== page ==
Reading Voters Approve $3.5M for Library Expansion

Construction is expected to start in the fall.

Supporters of the Reading library expansion campaigning last year. File photo.
Supporters of the Reading library expansion campaigning last year. File photo.

Reading voters on Tuesday approved a $3.5 million debt exclusion that will allow the Reading Public Library to proceed with an expansion project.

“On behalf of the Library Board of Trustees I once again express our appreciation for the continued faith and support of the community for this exciting project,” said David Hutchinson, Chairman of the Library Building Committee, in a statement. "Reading deserves a modern library to accompany its wonderful staff and programming, and its residents have generously and wisely signaled their desire to achieve it.”

Construction work is scheduled to begin in the fall.

Said Library Director Ruth Urell, “Today the people of Reading voted to invest in their future ... We will strive to create a warm and welcoming library that will serve Reading for many years.”

Added Alice Collins, chair of the Library Ballot Committee, “We are very heartened by the positive vote and thrilled that the town has registered its endorsement for this new era for the library. For a long time, the library staff have done wonderful programming in very challenging conditions so it will be exciting to see what they can do working under more suitable conditions with greatly enhanced resources."
Geoffrey Coram April 02, 2014 at 07:15 PM
Does anyone know why the ballot didn't actually give a dollar amount?
M April 03, 2014 at 08:41 AM
I'm pasting info here that was posted to the Reading Concerned About Curriculum FB page - based on what was posted, this was a standard state approved form for this question (i.e., no amount needed in the question): See page numbered 14 of the state document found here (part of the appendix) : http://www.mass.gov/dor/docs/dls/publ/misc/prop2.pdf To quote FB posting "Apparently, the form of our question is exactly the same as the model state question - you don't have to state the amount in the question for a debt exclusion (though you do for a so-called "capital expenditure" exclusion). Section 2 "Debt Exclusions" (numbered pages 9-10) explains that "A debt exclusion covers debt service on the amount of borrowing authorized or contemplated for the stated purpose at the time of the referendum.". So, I guess the model question in appendix a (and, thus, our library ballot, and the one before it) don't need to show the amount because the amount is (inherently?) the amount "authorized or contemplated for the stated purpose at the time of the referendum". It is still a good question, though, to know what is "authorized" , because the ballot question seems to go back to that. I assume town meeting or the selectmen must authorize the amount.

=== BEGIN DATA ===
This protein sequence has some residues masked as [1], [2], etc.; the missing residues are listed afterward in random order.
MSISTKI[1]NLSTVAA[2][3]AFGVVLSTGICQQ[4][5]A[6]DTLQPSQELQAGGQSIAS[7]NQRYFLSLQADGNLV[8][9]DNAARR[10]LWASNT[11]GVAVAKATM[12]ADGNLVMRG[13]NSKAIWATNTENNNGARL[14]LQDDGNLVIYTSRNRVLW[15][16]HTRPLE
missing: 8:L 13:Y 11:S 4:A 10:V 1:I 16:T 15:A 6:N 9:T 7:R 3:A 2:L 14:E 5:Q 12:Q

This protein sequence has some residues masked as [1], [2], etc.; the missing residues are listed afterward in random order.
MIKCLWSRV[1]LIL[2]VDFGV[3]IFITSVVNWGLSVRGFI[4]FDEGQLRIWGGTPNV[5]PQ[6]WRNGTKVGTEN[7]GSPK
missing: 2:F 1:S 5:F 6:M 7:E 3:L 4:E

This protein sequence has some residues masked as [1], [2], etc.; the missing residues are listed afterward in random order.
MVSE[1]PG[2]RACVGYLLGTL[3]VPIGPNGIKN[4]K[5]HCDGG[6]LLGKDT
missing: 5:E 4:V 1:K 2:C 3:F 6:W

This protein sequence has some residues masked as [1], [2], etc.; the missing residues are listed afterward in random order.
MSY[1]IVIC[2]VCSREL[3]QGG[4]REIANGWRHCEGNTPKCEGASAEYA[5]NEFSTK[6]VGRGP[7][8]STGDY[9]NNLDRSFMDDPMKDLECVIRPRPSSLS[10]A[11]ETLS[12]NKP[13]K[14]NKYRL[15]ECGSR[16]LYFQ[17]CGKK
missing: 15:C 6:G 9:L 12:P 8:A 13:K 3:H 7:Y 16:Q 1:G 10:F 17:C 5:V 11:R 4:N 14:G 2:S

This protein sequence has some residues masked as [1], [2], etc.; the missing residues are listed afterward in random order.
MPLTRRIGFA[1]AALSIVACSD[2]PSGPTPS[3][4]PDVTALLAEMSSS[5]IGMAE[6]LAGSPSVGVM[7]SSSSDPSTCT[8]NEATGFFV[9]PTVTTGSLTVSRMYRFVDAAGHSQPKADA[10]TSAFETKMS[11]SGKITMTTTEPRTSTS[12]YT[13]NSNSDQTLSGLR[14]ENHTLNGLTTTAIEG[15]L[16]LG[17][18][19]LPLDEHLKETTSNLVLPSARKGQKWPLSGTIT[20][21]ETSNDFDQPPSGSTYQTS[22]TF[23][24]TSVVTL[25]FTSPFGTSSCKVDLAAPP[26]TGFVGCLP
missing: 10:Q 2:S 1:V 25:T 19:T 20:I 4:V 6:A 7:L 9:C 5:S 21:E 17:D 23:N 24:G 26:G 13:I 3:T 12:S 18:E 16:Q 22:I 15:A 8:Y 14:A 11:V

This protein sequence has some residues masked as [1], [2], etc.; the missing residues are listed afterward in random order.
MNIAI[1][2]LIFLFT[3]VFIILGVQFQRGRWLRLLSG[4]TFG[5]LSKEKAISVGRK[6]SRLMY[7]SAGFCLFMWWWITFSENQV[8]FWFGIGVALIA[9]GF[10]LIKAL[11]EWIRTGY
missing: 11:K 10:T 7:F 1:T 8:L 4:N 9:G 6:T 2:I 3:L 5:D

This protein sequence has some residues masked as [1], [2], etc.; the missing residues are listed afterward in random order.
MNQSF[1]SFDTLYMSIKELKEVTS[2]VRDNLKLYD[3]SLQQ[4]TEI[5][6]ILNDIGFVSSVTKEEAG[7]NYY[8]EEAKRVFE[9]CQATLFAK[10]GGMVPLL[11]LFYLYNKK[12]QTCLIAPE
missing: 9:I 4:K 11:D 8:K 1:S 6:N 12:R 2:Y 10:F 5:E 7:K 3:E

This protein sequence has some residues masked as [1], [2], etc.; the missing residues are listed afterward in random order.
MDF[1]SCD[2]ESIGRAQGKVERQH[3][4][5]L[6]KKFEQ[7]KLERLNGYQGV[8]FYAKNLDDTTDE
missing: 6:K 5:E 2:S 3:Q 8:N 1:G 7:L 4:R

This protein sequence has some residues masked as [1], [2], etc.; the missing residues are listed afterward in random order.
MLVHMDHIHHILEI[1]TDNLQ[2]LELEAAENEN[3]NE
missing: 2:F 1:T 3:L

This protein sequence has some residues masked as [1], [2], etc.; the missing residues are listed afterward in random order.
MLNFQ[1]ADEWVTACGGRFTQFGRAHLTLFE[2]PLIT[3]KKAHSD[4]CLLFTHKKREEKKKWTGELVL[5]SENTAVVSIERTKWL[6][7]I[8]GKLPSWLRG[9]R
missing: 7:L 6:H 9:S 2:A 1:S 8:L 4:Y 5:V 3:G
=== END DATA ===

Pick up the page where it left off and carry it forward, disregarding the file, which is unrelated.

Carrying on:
jimvmartin@aol.com April 03, 2014 at 02:34 PM
Not posting the amount is consistent with process designed by a small cadre of self ordained narrow focused demigods.Their arrogance renderers them incapable of compromise, blinds them to constructive points of view. It would be inconsistent for the group of committed individuals to be open about the facts. 1. the debt exclusion asked taxpayers to pick up the tab for a $3.5 million error the group owns. 2. the cost of state grant money passed on to taxpayers has increased exponentially. Example the town had to outlay approximately $9.0 million to receive a state grant of approximately $5.3. Now because of mistakes in budgeting and engineering analysis taxpayers are forced to spend approximately $13 million to get the original $5.3 million state grant. In April 2013 the select group asked taxpayers to vote for a project costing approximately $14.5 million. The Library select group did not take responsibility for the mistakes, nor did they offer or seek compromise to limit the project's scope to protect taxpayers from the new project cost now approximately $18.0 if the current information the select group chose to share with taxpayers is reliable and accurate. The issue passed by a very narrow margin 531 votes only 13% of the towns registered voters agree to make taxpayers pay for these mistakes. Regarding "the investment in a 21st Century Library" and the future, consider how this cost overrun to approximately $18 million impacts the future of Reading's schoolchildren and seniors on fixed budgets. It's time to focus some spring sunshine on the select library group and the process used to place the question on the ballot. The Town Meeting may be an opportunity to air the concerns of the taxpayers the 1,899 no votes.


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